by Anne Glusker
View original publication on Forbes.com
We hear a lot these days about soft skills, people skills, emotional intelligence. But what are these things exactly, and how do we know if we have them? And, yikes, if we don’t, where do we go to get them?
People skills are very much in demand, as a new report from ManpowerGroup attests. Their May survey of 2,000 U.S. employers found that 61% of American companies rated such “soft” abilities as communication, collaboration and problem-solving as the most desired skills in prospective hires. Becky Frankiewicz, president of ManpowerGroup North America, attributes the increased demand to a confluence of events, which together require collaboration and coordination on unprecedented levels: “The rise of globalization and at the same time the demand for localization, plus the rise of consumer demand—all are underpinned by digitization and the need to keep costs in check while delivering on that demand.” She ticks off a variety of corporate departments: “Finance. IT. Marketing. Sales. Everyone has to work across silos.”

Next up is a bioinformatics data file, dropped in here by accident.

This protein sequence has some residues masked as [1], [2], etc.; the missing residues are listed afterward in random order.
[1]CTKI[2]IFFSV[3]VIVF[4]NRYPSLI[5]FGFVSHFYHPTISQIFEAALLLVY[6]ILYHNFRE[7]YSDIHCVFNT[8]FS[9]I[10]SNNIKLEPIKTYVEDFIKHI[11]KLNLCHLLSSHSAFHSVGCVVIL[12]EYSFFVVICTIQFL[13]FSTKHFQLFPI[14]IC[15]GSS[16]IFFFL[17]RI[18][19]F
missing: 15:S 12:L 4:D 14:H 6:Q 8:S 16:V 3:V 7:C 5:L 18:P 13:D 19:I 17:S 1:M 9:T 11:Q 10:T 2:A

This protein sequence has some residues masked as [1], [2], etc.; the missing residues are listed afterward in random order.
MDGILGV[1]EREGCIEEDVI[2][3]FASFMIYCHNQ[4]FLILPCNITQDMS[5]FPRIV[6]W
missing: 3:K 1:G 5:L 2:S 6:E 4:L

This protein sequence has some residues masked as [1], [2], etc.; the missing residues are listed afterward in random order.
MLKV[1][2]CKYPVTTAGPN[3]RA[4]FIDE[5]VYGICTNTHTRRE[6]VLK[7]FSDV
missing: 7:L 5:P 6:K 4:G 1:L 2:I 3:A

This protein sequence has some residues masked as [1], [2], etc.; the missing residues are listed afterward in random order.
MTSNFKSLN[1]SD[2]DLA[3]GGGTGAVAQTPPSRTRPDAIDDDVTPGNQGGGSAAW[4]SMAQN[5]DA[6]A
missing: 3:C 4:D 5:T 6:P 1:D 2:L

So no matter where you happen to work in a company, you need these EQ skills. But they aren’t just something you can grab off a shelf at Costco or Target. If you have them, lucky you. But if, like most of us, you need help identifying what they are and figuring out how to acquire or improve them, read on.
What Are People Skills, Anyway?
The soft skills that are most sought-after in the business world are self-awareness, the ability to listen, empathy, communication (both written and oral), trust and emotional regulation. Many of these skills are interrelated. For instance, you have to be able to truly listen to another person in order to empathize with him or her. And if you can communicate well, you will better be able to build trust.